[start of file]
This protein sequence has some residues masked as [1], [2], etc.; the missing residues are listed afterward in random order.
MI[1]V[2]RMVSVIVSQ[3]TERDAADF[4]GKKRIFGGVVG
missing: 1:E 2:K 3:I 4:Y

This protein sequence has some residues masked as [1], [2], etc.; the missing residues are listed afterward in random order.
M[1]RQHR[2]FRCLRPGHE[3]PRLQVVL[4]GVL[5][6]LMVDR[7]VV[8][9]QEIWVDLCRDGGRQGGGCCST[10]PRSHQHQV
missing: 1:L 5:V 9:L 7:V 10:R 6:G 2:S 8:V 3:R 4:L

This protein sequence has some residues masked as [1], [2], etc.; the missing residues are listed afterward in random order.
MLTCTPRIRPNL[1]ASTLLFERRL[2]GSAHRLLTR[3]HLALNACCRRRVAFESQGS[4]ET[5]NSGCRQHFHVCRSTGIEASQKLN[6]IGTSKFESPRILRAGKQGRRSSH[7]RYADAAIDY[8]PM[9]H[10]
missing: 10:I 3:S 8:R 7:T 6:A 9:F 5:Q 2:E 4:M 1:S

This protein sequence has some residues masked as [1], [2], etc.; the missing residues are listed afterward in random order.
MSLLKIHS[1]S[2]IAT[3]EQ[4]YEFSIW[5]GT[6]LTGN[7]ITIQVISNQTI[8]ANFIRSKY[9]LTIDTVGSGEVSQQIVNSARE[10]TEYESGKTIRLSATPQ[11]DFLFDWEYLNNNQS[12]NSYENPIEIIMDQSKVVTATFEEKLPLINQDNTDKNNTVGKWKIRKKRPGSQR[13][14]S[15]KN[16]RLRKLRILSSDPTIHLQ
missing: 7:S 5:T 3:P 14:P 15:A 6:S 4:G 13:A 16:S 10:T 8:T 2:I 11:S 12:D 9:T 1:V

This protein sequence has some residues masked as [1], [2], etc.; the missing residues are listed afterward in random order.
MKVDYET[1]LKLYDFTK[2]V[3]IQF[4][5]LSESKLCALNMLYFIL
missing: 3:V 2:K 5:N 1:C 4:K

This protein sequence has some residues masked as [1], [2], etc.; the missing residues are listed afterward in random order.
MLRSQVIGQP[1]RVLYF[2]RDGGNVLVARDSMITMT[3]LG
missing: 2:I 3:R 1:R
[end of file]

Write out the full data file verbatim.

This protein sequence has some residues masked as [1], [2], etc.; the missing residues are listed afterward in random order.
MI[1]V[2]RMVSVIVSQ[3]TERDAADF[4]GKKRIFGGVVG
missing: 1:E 2:K 3:I 4:Y

This protein sequence has some residues masked as [1], [2], etc.; the missing residues are listed afterward in random order.
M[1]RQHR[2]FRCLRPGHE[3]PRLQVVL[4]GVL[5][6]LMVDR[7]VV[8][9]QEIWVDLCRDGGRQGGGCCST[10]PRSHQHQV
missing: 1:L 5:V 9:L 7:V 10:R 6:G 2:S 8:V 3:R 4:L

This protein sequence has some residues masked as [1], [2], etc.; the missing residues are listed afterward in random order.
MLTCTPRIRPNL[1]ASTLLFERRL[2]GSAHRLLTR[3]HLALNACCRRRVAFESQGS[4]ET[5]NSGCRQHFHVCRSTGIEASQKLN[6]IGTSKFESPRILRAGKQGRRSSH[7]RYADAAIDY[8]PM[9]H[10]
missing: 10:I 3:S 8:R 7:T 6:A 9:F 5:Q 2:E 4:M 1:S

This protein sequence has some residues masked as [1], [2], etc.; the missing residues are listed afterward in random order.
MSLLKIHS[1]S[2]IAT[3]EQ[4]YEFSIW[5]GT[6]LTGN[7]ITIQVISNQTI[8]ANFIRSKY[9]LTIDTVGSGEVSQQIVNSARE[10]TEYESGKTIRLSATPQ[11]DFLFDWEYLNNNQS[12]NSYENPIEIIMDQSKVVTATFEEKLPLINQDNTDKNNTVGKWKIRKKRPGSQR[13][14]S[15]KN[16]RLRKLRILSSDPTIHLQ
missing: 7:S 5:T 3:P 14:P 15:A 6:S 4:G 13:A 16:S 10:T 8:T 2:I 11:S 12:D 9:T 1:V

This protein sequence has some residues masked as [1], [2], etc.; the missing residues are listed afterward in random order.
MKVDYET[1]LKLYDFTK[2]V[3]IQF[4][5]LSESKLCALNMLYFIL
missing: 3:V 2:K 5:N 1:C 4:K

This protein sequence has some residues masked as [1], [2], etc.; the missing residues are listed afterward in random order.
MLRSQVIGQP[1]RVLYF[2]RDGGNVLVARDSMITMT[3]LG
missing: 2:I 3:R 1:R